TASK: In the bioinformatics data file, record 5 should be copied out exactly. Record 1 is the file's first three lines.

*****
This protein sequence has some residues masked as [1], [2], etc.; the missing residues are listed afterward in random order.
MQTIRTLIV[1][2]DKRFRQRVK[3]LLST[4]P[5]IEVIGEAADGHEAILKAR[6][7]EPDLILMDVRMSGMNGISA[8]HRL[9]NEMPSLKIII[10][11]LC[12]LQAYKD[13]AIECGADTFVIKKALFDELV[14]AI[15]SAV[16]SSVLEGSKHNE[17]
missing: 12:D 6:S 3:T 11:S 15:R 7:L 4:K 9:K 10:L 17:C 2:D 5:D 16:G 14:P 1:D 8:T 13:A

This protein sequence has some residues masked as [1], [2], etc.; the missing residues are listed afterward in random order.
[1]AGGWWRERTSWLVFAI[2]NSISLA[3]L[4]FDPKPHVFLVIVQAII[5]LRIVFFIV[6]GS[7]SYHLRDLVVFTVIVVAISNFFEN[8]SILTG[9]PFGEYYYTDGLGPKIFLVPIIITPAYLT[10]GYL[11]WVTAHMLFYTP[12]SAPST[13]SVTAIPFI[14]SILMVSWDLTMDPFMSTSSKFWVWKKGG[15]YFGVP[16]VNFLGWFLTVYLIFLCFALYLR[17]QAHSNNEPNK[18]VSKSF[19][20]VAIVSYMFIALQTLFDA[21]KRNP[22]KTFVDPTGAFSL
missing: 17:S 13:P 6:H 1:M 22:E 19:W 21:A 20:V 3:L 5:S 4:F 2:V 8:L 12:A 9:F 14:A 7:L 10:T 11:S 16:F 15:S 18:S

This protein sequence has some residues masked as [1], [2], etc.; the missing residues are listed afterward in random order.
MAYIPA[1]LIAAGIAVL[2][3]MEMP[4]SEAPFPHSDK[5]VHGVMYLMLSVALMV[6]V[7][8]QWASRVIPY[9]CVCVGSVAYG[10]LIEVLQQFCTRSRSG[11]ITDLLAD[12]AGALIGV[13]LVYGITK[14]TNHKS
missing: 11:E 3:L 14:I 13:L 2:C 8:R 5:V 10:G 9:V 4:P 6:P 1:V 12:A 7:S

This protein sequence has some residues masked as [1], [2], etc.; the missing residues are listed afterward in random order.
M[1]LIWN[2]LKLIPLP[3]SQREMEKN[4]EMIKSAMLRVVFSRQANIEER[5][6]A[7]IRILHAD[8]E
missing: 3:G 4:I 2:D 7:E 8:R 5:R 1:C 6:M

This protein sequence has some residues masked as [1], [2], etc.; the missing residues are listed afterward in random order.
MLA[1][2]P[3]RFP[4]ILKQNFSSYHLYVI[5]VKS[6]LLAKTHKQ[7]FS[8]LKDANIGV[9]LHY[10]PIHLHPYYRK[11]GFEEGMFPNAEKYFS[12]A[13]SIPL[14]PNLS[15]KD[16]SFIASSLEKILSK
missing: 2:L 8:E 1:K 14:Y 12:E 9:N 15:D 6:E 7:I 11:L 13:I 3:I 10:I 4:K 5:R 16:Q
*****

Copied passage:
This protein sequence has some residues masked as [1], [2], etc.; the missing residues are listed afterward in random order.
MLA[1][2]P[3]RFP[4]ILKQNFSSYHLYVI[5]VKS[6]LLAKTHKQ[7]FS[8]LKDANIGV[9]LHY[10]PIHLHPYYRK[11]GFEEGMFPNAEKYFS[12]A[13]SIPL[14]PNLS[15]KD[16]SFIASSLEKILSK
missing: 2:L 8:E 1:K 14:Y 12:E 9:N 15:D 6:E 7:I 11:L 13:I 3:I 10:I 4:K 5:R 16:Q